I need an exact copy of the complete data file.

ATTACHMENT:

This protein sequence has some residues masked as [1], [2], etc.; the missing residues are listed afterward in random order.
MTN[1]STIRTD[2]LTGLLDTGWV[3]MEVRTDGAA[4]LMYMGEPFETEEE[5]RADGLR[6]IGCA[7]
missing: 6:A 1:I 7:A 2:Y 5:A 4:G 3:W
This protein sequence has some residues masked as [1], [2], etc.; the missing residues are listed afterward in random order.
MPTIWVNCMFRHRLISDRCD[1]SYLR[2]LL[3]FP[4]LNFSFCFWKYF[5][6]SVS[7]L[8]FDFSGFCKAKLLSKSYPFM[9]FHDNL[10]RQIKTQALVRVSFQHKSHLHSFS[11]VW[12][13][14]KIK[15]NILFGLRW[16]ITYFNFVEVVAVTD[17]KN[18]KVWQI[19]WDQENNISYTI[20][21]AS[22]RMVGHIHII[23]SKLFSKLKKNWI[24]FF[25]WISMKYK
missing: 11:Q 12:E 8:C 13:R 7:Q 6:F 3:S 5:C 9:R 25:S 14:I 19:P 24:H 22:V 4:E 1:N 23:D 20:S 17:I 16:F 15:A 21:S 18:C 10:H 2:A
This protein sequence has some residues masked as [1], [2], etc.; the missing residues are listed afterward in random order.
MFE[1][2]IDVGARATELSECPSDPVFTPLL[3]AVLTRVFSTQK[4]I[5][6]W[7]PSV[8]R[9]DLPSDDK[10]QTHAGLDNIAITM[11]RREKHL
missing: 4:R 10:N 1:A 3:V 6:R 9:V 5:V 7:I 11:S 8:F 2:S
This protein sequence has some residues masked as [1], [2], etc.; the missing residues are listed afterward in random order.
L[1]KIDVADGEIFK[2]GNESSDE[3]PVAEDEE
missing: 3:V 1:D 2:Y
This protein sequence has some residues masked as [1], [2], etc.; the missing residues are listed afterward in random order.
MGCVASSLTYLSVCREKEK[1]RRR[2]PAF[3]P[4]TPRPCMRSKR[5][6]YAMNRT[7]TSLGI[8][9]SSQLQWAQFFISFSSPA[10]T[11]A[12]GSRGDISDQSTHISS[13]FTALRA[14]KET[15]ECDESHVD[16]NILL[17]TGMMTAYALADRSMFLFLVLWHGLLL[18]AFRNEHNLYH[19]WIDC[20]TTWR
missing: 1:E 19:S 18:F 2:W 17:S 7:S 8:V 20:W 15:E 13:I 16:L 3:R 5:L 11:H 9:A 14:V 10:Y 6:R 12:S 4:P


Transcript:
This protein sequence has some residues masked as [1], [2], etc.; the missing residues are listed afterward in random order.
MTN[1]STIRTD[2]LTGLLDTGWV[3]MEVRTDGAA[4]LMYMGEPFETEEE[5]RADGLR[6]IGCA[7]
missing: 6:A 1:I 7:A 2:Y 5:A 4:G 3:W
This protein sequence has some residues masked as [1], [2], etc.; the missing residues are listed afterward in random order.
MPTIWVNCMFRHRLISDRCD[1]SYLR[2]LL[3]FP[4]LNFSFCFWKYF[5][6]SVS[7]L[8]FDFSGFCKAKLLSKSYPFM[9]FHDNL[10]RQIKTQALVRVSFQHKSHLHSFS[11]VW[12][13][14]KIK[15]NILFGLRW[16]ITYFNFVEVVAVTD[17]KN[18]KVWQI[19]WDQENNISYTI[20][21]AS[22]RMVGHIHII[23]SKLFSKLKKNWI[24]FF[25]WISMKYK
missing: 11:Q 12:E 8:C 13:R 7:Q 6:F 3:S 5:C 9:R 25:S 14:I 19:P 24:H 22:V 4:E 1:N 23:D 20:S 17:I 16:F 15:A 21:S 18:C 10:H 2:A
This protein sequence has some residues masked as [1], [2], etc.; the missing residues are listed afterward in random order.
MFE[1][2]IDVGARATELSECPSDPVFTPLL[3]AVLTRVFSTQK[4]I[5][6]W[7]PSV[8]R[9]DLPSDDK[10]QTHAGLDNIAITM[11]RREKHL
missing: 4:R 10:N 1:A 3:V 6:R 9:V 5:V 7:I 11:S 8:F 2:S
This protein sequence has some residues masked as [1], [2], etc.; the missing residues are listed afterward in random order.
L[1]KIDVADGEIFK[2]GNESSDE[3]PVAEDEE
missing: 3:V 1:D 2:Y
This protein sequence has some residues masked as [1], [2], etc.; the missing residues are listed afterward in random order.
MGCVASSLTYLSVCREKEK[1]RRR[2]PAF[3]P[4]TPRPCMRSKR[5][6]YAMNRT[7]TSLGI[8][9]SSQLQWAQFFISFSSPA[10]T[11]A[12]GSRGDISDQSTHISS[13]FTALRA[14]KET[15]ECDESHVD[16]NILL[17]TGMMTAYALADRSMFLFLVLWHGLLL[18]AFRNEHNLYH[19]WIDC[20]TTWR
missing: 1:E 19:S 18:F 2:W 17:S 7:S 8:V 20:W 15:E 13:I 16:L 3:R 5:L 11:H 9:A 14:V 10:Y 6:R 12:S 4:P